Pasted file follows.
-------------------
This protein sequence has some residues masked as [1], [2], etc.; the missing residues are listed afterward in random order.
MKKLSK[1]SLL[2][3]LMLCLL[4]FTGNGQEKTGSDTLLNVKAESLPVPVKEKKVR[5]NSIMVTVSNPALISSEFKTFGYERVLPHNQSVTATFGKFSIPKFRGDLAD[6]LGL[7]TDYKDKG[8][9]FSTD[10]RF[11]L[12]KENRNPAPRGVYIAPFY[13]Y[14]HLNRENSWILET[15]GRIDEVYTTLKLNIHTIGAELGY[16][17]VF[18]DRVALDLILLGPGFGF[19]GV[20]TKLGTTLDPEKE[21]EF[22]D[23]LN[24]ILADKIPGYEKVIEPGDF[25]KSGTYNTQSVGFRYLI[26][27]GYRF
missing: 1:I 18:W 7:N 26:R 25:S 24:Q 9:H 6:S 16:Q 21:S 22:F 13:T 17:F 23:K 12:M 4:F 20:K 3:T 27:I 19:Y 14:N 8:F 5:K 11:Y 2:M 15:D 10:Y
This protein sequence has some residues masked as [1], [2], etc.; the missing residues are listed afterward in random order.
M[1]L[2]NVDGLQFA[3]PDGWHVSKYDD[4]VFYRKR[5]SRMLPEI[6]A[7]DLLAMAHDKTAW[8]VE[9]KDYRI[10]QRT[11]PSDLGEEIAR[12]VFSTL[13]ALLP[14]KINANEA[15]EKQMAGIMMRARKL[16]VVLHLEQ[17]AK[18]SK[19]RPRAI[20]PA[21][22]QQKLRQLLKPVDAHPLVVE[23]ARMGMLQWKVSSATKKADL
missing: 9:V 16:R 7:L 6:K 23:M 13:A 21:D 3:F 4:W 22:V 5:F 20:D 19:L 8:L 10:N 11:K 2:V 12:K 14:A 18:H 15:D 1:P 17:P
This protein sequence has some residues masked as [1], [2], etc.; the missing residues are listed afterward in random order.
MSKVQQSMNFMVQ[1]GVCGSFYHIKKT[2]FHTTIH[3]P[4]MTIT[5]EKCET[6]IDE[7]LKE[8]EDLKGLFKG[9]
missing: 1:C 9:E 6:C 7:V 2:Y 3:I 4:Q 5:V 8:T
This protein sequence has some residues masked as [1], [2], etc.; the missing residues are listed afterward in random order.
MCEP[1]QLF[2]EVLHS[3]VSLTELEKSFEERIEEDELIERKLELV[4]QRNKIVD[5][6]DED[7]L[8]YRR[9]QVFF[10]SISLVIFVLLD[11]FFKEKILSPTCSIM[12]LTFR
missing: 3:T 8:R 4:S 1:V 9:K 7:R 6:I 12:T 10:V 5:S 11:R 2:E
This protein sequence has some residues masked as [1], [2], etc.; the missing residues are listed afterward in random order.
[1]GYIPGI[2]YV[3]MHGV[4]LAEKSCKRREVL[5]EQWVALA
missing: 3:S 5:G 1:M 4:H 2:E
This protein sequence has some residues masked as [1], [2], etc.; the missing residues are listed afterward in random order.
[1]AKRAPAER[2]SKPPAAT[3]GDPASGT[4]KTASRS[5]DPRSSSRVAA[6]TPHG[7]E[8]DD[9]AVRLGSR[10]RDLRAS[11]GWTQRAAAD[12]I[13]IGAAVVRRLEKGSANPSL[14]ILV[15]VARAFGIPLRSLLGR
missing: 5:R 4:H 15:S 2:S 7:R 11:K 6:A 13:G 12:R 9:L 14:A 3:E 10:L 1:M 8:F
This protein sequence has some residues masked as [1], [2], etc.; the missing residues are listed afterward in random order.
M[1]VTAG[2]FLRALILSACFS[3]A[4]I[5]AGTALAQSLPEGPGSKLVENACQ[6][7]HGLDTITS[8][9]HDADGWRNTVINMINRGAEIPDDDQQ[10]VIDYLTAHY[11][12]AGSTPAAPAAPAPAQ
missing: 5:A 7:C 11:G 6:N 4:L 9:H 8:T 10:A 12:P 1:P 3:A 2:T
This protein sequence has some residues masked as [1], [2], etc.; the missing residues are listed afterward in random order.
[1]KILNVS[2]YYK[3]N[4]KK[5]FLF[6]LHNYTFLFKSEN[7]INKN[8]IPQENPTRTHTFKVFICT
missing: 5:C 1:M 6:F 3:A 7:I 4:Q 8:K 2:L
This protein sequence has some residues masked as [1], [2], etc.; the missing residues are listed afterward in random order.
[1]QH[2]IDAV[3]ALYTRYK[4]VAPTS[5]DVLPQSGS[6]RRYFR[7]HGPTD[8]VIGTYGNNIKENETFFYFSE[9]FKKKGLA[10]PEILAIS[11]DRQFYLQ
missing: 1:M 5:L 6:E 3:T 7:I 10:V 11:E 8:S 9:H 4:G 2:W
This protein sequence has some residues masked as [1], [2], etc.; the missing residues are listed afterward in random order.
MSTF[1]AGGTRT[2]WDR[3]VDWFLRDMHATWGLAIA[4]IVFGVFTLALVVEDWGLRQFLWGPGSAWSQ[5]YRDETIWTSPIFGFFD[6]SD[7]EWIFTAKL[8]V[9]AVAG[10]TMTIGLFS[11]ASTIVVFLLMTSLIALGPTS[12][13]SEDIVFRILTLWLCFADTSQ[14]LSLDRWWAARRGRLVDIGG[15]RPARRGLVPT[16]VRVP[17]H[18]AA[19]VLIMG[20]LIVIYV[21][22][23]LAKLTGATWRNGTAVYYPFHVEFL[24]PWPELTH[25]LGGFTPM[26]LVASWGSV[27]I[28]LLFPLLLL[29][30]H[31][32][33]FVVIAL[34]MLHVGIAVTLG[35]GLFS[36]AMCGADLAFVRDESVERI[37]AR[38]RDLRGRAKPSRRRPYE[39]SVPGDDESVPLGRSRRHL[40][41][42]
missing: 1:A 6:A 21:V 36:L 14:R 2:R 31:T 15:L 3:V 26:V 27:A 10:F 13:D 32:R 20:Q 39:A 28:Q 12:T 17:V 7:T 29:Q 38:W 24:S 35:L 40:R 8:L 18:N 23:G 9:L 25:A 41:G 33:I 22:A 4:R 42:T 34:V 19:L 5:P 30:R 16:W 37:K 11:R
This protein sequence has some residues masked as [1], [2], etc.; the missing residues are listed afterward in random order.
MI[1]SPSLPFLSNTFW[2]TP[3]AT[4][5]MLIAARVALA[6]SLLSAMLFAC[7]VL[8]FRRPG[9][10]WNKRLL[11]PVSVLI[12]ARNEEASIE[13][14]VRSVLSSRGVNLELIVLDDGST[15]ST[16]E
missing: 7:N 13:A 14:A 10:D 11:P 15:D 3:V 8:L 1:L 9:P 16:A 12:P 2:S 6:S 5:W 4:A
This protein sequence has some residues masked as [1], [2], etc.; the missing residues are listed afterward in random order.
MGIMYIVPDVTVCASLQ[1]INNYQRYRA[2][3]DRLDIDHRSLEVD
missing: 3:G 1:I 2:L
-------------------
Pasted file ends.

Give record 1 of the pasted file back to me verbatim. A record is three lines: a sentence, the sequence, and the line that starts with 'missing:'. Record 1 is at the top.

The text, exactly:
This protein sequence has some residues masked as [1], [2], etc.; the missing residues are listed afterward in random order.
MKKLSK[1]SLL[2][3]LMLCLL[4]FTGNGQEKTGSDTLLNVKAESLPVPVKEKKVR[5]NSIMVTVSNPALISSEFKTFGYERVLPHNQSVTATFGKFSIPKFRGDLAD[6]LGL[7]TDYKDKG[8][9]FSTD[10]RF[11]L[12]KENRNPAPRGVYIAPFY[13]Y[14]HLNRENSWILET[15]GRIDEVYTTLKLNIHTIGAELGY[16][17]VF[18]DRVALDLILLGPGFGF[19]GV[20]TKLGTTLDPEKE[21]EF[22]D[23]LN[24]ILADKIPGYEKVIEPGDF[25]KSGTYNTQSVGFRYLI[26][27]GYRF
missing: 1:I 18:W 7:N 26:R 25:S 24:Q 9:H 6:S 16:Q 21:S 22:F 13:T 17:F 23:K 12:M 4:F 20:K 3:T 27:I 19:Y 14:N 8:F 5:K 11:Y 2:M 15:D 10:Y